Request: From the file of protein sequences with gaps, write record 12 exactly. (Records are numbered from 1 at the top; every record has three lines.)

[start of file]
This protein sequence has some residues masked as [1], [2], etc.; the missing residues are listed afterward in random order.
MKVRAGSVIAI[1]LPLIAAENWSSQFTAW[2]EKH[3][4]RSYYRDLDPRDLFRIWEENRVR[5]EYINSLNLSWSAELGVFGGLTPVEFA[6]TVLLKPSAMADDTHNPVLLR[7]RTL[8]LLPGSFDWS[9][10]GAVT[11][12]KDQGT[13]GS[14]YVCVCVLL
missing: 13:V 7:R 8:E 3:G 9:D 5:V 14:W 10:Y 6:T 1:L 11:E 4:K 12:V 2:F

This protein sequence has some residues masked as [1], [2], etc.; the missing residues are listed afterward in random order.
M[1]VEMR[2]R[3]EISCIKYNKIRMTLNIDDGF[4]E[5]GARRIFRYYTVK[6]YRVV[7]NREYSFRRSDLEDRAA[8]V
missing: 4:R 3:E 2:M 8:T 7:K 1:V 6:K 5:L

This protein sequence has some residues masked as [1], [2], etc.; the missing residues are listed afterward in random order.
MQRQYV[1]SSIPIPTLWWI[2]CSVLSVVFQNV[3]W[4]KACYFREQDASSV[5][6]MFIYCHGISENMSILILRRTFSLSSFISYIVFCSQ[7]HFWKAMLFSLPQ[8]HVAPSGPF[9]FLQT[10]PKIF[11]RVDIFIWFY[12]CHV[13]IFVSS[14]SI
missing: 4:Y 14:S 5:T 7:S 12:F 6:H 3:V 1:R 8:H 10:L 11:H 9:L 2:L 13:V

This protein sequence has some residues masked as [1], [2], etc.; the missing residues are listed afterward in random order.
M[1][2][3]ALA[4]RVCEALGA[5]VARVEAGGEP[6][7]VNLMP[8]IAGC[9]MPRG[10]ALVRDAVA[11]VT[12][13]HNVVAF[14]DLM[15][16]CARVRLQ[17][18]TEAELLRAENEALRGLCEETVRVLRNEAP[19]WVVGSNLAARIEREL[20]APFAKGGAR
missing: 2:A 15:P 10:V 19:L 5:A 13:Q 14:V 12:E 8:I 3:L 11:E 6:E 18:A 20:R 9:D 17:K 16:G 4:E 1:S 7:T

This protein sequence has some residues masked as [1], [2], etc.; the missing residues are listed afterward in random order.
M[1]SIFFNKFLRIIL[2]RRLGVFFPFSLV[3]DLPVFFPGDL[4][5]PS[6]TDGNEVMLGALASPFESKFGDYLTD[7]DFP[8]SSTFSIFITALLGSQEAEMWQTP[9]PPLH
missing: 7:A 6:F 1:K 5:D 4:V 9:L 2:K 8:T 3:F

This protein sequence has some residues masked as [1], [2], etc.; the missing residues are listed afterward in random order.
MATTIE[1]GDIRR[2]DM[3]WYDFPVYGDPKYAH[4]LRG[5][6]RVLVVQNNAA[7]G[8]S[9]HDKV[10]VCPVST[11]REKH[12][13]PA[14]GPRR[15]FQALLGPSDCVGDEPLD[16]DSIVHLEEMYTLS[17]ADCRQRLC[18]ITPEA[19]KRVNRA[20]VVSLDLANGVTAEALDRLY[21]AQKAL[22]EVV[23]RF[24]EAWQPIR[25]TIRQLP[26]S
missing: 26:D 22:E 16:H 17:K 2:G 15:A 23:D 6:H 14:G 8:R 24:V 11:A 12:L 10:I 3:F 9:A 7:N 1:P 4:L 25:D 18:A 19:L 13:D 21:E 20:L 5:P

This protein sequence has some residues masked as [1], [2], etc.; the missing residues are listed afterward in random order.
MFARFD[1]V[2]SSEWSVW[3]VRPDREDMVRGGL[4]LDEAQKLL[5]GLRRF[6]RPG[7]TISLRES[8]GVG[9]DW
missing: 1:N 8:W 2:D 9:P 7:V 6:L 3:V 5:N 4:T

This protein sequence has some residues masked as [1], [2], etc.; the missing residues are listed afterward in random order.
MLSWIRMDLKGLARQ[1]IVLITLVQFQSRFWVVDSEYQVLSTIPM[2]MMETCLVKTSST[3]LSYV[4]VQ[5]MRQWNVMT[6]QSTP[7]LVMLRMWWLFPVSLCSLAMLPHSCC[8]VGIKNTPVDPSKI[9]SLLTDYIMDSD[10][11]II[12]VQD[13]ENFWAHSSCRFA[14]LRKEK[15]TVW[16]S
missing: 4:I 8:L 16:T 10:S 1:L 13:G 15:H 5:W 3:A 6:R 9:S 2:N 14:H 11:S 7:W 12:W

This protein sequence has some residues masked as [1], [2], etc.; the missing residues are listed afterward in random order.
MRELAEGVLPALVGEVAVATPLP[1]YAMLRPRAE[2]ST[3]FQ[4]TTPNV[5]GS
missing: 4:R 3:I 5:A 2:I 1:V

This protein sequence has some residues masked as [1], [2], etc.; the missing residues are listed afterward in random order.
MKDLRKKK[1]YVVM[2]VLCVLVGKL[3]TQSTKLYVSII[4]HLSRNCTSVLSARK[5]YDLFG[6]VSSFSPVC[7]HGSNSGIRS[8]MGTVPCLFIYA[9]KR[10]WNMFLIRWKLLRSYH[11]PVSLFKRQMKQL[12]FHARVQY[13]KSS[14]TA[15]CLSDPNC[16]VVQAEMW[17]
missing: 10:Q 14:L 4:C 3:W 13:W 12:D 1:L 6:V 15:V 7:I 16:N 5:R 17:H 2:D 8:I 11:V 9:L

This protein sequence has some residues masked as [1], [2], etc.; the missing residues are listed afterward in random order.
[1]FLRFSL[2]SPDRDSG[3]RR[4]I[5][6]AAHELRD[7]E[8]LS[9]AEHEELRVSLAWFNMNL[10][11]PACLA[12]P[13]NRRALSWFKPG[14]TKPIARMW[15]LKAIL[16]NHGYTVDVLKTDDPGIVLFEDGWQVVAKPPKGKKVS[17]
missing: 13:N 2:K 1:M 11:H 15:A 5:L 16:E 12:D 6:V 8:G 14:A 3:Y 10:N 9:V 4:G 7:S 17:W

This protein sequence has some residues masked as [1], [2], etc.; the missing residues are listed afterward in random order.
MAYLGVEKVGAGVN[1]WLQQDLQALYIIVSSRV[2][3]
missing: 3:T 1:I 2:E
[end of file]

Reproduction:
This protein sequence has some residues masked as [1], [2], etc.; the missing residues are listed afterward in random order.
MAYLGVEKVGAGVN[1]WLQQDLQALYIIVSSRV[2][3]
missing: 3:T 1:I 2:E